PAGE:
Your declared activities and Proposal Form
Professional Indemnity policies, in a similar way to all Legal Liability Insurance, provide cover for only the services you undertake that are declared to Insurers. The reason for this is one of equity. Insurers require different rates of premium for different types of work. Residential Conveyancing is seen as higher risk than Non-contentious Employment work. A basic principal of Insurance is that the Insurer charges a premium which is based on the material facts you have declared to them, in the absence of full disclosure then the premium may be inadequate for the risk.
Insurance Excess or Deductible – what does this mean?
An Insurance Excess is a sum that the Insurance claim must rise above for indemnity for further sums to be provided by Insurers. The policy excess is self insured by you, the policy holder. When an excess applies to the policy then the full policy limit of indemnity can be claimed in excess of your self insured sum.
An Insurance Deductible is a self insured amount that is deducted from the claim before the balance is indemnified by your insurers. The main difference to the way the policy operates is that the total available indemnity is the policy sum insured less the deductible. A large deductible can therefore significantly affect the level of cover actually provided under the policy.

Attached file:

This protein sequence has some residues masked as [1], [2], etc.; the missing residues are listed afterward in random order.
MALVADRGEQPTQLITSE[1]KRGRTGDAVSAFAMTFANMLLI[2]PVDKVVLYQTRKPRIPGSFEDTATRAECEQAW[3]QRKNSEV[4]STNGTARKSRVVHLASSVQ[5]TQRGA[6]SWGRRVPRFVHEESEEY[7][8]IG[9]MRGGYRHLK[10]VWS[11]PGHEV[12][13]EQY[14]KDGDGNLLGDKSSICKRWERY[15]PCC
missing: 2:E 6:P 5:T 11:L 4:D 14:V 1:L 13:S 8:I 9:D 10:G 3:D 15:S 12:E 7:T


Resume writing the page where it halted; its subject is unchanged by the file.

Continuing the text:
How to use this information to assess what is ‘adequate & appropriate’ for your Freelance Solicitors Professional Indemnity Insurance:
How to decide what limit of indemnity to purchase – Currently Sole Practitioners and Partnership firms are obligated to purchase £ 2,000,000 indemnity cover. We can therefore deduce that this level of cover ought to be a good benchmark. However, if you are looking for a more competitive premium then you may wish to consider a lower limit of coverage. Factors that may assist your decision are:
- The type of work undertaken. For example if your work is exclusively low quantum Landlord / Tenant work then you may wish to buy a lower limit of insurance than if your work comprises large quantum commercial conveyancing.
- Plaintiff costs. Whatever your limit of insurance it should be sufficient to cover the likely maximum quantum for damages plus an amount for the plaintiff costs. Complex case work will give rise to the possibility of significant costs in addition to the damages awarded.